Mesenchymal stem cells
Mesenchymal stem cells (MSCs) have pleiotropic immuno-modulatory effects and pro-angiogenic ability, leading to the presumption that MSCs may be involved in the pathogenesis of many inflammatory or autoimmune disorders, including psoriasis. In a previous study, we reported the specific gene expression profile of dermal MSCs from psoriasis.
The aim of this study was to identify long non-coding RNA (lncRNA) associated with osteogenic differentiation from mesenchymal stem cells (MSCs) using high-throughput RNA sequencing (RNA-Seq) data. RNA-Seq dataset was obtained from the European Bioinformatics Institute (accession No. PRJEB4496), including two replicates each for immortalized mesenchymal stem cells iMSC#3 cultured in growth medium (GM) and differentiation medium (DM) for 28 days. The clean reads were aligned to a hg19 reference genome by Tophat and assembled by Cufflinks to identify the known and novel transcripts.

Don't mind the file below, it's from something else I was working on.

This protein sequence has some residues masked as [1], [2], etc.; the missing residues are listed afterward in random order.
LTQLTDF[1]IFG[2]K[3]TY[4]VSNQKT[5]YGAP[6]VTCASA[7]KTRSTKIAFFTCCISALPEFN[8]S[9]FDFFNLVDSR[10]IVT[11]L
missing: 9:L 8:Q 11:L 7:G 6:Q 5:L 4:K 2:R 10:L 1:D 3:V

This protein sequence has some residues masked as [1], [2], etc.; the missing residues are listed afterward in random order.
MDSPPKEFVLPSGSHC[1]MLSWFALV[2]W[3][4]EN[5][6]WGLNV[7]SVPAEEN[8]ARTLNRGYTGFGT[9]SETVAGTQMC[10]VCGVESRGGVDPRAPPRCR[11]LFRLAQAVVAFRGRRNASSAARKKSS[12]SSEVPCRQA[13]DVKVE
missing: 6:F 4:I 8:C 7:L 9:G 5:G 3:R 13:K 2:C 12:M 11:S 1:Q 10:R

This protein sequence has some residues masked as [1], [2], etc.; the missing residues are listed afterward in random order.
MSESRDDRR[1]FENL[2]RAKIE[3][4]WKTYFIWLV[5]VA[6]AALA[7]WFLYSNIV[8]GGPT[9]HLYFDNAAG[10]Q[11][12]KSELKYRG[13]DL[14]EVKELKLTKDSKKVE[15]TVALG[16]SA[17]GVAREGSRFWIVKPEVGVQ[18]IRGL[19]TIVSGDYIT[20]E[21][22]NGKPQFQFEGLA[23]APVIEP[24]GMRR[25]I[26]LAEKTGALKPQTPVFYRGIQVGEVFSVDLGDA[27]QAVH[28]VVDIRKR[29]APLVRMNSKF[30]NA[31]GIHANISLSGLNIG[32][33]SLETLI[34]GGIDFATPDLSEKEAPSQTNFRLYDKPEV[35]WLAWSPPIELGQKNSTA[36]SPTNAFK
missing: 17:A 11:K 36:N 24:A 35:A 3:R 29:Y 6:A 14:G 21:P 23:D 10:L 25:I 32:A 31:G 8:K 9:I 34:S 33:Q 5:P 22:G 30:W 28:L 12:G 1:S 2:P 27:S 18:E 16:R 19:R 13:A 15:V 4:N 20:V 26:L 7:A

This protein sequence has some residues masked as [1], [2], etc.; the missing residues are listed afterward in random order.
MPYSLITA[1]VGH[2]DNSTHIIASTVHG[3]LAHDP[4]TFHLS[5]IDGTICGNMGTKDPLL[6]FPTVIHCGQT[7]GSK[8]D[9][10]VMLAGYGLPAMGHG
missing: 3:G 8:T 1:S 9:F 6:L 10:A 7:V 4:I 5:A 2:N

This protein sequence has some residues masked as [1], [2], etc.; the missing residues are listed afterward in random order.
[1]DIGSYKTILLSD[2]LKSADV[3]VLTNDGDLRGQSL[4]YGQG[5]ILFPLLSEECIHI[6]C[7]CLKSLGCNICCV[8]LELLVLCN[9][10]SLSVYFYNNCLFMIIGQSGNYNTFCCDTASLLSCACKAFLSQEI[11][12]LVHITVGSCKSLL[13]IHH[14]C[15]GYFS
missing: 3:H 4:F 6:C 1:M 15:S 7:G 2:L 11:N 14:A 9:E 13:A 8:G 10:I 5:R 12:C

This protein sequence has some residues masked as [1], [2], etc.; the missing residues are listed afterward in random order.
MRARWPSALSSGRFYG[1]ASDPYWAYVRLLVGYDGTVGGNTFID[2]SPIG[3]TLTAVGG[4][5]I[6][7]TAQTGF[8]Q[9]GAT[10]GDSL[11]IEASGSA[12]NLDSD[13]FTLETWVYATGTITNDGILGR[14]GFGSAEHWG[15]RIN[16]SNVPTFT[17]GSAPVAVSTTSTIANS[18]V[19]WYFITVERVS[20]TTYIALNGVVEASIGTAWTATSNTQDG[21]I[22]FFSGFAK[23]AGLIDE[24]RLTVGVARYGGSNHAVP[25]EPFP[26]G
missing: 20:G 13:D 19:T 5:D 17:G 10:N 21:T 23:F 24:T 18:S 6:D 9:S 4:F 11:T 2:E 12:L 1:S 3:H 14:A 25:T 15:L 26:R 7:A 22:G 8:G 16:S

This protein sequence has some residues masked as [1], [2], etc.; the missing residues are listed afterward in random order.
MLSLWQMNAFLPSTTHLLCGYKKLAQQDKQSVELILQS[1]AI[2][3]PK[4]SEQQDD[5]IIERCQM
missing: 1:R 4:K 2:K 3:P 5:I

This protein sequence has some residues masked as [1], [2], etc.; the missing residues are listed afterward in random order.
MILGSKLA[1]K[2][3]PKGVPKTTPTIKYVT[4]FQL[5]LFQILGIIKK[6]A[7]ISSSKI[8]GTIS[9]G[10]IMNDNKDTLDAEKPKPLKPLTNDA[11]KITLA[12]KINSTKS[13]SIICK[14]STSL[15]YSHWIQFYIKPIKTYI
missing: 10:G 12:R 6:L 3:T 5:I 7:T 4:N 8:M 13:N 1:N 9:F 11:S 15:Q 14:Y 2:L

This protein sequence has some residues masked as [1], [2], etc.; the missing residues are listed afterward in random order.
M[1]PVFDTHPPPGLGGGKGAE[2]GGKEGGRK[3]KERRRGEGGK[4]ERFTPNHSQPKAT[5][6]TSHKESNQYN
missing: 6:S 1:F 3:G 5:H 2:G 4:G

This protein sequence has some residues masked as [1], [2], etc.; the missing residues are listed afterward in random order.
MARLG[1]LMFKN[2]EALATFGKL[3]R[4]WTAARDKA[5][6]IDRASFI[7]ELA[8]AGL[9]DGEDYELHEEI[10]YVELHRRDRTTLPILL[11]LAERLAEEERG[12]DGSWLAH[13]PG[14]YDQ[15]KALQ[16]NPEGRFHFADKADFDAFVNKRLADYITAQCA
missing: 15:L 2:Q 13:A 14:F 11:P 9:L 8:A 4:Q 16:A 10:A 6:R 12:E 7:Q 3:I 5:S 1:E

Past studies have revealed the critical role of runt-related transcription factor 2 (RUNX2) in the proliferation and differentiation of mesenchymal stem cells (MSCs). This study therefore aimed to investigate the expression profile of the RUNX2 gene in human bone marrow MSCs and its biological characteristics. Bone marrow MSCs were separated from 12 patients who had received hip joint replacement surgery.
We investigated the synergistic effect of bone morphogenetic protein 9 (BMP9) and transforming growth factor (TGF)-b in the transformation of mesenchymal stem cells into osteoblasts. We evaluated the effect of BMP9 and TGF-b on the induction of osteoblast formation. Mitogen-activated protein kinase (MAPK) pathway-related proteins such as p38, extracellular receptor kinase 1/2, and c-Jun N-terminal kinase (JNK) were analyzed. The interactions between TGF-Smad and BMP-MAPK were also studied.
Pulmonary silicosis is an irreversible and untreatable disease that is characterized by interstitial lesions and perpetual fibrosis in the lungs. This study was performed to determine whether mesenchymal stem cells (MSCs) and hepatocyte growth factor (HGF) could exhibit therapeutic effects on human silicosis. This non-randomized uncontrolled trial comprised four patients with pulmonary silicosis who had developed lung fibrosis and received autologous bone marrow MSCs previously transfected by a vector containing human HGF cDNA (MSCs/HGF).